• Nimble Storage – On display were the CS 200/400 appliances which are flash-optimized storage based upon their proprietary cache-accelerated technology. They understand the difference when using flash for READS versus WRITES, so their technology optimizes each separately. They claim their customers access data on average TEN TIMES faster, with a READ latency of .67mS and WRITE latency or .5 mS. Flash storage has become a cornerstone for the enterprise, and Nimble’s approach seems to have some solid legs, attaining Gartner’s “Visionary” status on the latest disk magic quadrant!
  • StackIQ – A server management player around for quite some time, StackIQ has been traditionally focused on HPC computing and is now applying their technology to the other areas of a data center. Essentially StackIQ assures that servers start and remain configured over long periods of time. They derive their core from the open-source ROCKS project, commercializing and tuning it for enterprise-class computing. In practice, it allows you to describe the ‘perfect’ server you want, and then let StackIQ make that perfect server happen. All the software, the applications, the setup and configuration, everything that you described will be maintained… and you can do this for hundreds or thousands of servers, each the same or different.
  • Simplivity – One of the hottest modular plays in the IT side of the house. With about $100Million of funding, this high-profile Boston startup carries two flags; Convergence and Federation. They converge the key IT functions of processing, storage and networks in a single rock-solid appliance designed for great IO performance. Then, any number of these appliances can be deployed or  added at any time. Along with their incredible IO performance due to purpose-built hardware, the rest of their secret sauce is their FEDERATION technology that makes ALL of these appliances (regardless of where they are deployed) appear as a single pool of global resources. Very cool, like drops of mercury that can be squeezed together at will, resulting in an indistinguishable single larger drop. Simplivity enables well-defined chunks of computing to be added at any time, anywhere.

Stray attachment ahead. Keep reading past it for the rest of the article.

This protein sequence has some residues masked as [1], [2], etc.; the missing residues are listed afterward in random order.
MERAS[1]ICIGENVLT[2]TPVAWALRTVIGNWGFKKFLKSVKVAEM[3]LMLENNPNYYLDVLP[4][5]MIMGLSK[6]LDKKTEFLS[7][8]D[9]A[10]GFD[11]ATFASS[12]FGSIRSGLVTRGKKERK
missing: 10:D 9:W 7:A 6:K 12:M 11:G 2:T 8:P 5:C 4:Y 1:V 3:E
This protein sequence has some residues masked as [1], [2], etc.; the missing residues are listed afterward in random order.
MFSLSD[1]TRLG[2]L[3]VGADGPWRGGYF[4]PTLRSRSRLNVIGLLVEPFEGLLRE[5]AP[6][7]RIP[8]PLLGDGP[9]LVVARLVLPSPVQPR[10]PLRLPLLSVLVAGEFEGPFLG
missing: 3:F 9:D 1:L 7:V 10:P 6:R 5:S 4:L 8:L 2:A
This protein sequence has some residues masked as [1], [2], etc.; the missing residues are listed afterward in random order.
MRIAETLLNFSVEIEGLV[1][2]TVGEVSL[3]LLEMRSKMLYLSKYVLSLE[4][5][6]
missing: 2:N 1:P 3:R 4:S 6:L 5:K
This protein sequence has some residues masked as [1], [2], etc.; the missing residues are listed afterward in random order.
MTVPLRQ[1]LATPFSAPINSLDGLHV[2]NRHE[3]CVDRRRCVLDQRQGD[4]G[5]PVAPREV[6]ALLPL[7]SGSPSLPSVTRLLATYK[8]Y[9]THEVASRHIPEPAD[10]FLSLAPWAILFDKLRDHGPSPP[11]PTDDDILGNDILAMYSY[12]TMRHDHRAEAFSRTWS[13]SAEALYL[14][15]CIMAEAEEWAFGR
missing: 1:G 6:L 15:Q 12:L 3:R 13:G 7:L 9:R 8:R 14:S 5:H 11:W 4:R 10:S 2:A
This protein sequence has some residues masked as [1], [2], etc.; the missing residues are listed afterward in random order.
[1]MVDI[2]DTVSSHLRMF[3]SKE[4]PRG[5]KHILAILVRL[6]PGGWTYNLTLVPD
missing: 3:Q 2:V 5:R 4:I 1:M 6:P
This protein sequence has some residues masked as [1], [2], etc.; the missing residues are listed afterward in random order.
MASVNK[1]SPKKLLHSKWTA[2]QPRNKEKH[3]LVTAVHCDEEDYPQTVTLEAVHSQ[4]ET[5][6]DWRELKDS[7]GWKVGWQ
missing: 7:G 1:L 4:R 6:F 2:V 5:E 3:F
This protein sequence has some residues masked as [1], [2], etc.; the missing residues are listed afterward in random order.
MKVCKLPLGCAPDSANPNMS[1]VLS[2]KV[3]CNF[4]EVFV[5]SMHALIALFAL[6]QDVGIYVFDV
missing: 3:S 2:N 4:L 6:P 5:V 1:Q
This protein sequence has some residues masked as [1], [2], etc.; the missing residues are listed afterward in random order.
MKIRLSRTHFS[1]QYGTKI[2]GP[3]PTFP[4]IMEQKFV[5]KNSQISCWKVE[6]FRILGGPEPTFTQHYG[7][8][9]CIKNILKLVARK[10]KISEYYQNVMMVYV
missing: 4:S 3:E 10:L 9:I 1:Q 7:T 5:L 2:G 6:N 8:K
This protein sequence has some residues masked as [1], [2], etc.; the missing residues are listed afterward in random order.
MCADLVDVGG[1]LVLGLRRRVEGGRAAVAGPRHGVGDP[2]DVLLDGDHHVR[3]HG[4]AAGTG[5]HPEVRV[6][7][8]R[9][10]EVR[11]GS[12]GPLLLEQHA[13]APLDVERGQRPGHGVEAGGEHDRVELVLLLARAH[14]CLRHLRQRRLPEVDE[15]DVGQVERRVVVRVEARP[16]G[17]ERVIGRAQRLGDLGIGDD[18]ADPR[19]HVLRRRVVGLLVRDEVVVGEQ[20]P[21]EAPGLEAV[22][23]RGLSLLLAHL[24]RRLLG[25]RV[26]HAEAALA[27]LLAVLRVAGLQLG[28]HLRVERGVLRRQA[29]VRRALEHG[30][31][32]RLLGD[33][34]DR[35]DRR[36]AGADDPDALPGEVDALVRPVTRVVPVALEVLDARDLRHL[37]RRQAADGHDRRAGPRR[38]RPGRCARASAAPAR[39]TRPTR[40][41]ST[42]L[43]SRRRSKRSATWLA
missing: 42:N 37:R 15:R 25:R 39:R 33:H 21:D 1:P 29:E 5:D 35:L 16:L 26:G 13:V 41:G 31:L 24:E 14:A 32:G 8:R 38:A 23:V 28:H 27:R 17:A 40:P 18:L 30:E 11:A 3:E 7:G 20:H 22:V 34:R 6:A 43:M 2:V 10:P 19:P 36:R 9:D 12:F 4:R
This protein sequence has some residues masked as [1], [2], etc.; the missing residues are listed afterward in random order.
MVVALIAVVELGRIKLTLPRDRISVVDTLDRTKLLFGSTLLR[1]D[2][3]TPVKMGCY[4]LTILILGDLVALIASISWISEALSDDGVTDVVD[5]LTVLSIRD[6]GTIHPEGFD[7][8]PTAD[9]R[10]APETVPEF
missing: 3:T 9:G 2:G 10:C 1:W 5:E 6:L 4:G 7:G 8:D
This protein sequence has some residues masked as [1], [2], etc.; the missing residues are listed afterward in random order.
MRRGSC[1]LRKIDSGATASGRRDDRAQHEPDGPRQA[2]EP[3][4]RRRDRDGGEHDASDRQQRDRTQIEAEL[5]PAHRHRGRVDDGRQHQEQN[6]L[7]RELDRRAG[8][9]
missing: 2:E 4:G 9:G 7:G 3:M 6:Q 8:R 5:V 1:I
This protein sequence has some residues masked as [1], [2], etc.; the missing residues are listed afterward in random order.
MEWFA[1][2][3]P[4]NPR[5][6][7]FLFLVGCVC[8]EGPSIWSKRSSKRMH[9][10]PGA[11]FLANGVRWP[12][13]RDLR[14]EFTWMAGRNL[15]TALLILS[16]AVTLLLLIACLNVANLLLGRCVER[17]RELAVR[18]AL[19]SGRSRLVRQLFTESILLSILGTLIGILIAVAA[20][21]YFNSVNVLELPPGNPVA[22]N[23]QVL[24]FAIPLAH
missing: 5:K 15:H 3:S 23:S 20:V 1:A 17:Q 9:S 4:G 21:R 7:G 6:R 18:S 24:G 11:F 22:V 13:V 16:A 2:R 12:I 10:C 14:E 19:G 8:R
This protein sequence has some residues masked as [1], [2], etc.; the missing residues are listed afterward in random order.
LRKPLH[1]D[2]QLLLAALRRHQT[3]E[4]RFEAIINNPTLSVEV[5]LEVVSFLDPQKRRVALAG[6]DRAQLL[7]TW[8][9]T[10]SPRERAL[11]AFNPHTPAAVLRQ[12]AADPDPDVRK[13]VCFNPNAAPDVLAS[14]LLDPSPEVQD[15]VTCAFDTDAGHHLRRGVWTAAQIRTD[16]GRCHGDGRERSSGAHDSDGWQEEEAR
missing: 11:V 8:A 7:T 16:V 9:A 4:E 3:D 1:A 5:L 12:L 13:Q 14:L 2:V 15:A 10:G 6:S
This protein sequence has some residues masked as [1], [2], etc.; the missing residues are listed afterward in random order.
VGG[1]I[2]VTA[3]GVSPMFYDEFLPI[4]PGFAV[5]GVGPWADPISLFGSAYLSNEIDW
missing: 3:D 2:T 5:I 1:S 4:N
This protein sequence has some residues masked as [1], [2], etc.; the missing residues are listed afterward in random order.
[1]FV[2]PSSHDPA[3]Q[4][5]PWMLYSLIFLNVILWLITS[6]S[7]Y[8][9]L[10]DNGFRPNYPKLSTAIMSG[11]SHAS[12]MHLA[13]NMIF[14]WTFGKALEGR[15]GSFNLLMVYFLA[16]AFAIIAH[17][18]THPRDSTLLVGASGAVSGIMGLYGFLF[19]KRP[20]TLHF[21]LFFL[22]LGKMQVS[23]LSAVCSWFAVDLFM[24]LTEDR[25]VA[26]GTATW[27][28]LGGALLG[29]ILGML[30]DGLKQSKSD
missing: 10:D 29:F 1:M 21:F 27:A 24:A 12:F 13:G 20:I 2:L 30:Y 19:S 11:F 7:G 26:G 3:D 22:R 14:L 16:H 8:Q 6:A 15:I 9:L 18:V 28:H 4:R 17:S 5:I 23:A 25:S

• IO – Over-built brick and mortar data centers are dead. Today, nobody wants to build a massive 100,000 square feet of DC space that will hopefully be used over 10 years. The industry wants space on demand. Just enough at just the right time. In 120 days, the folks at IO will bring any number of 500kW chunks of computing to your site or theirs, ready for you to install your favorite brand of server. New at the show, IO.Cloud offerings which pair their modular offerings with Open Compute servers to provide a plug-in and go data center, just add power. Also, check out their CEO’s discussion of information “Custody and the Cloud” for some great perspective on a little known topic that will affect all of us.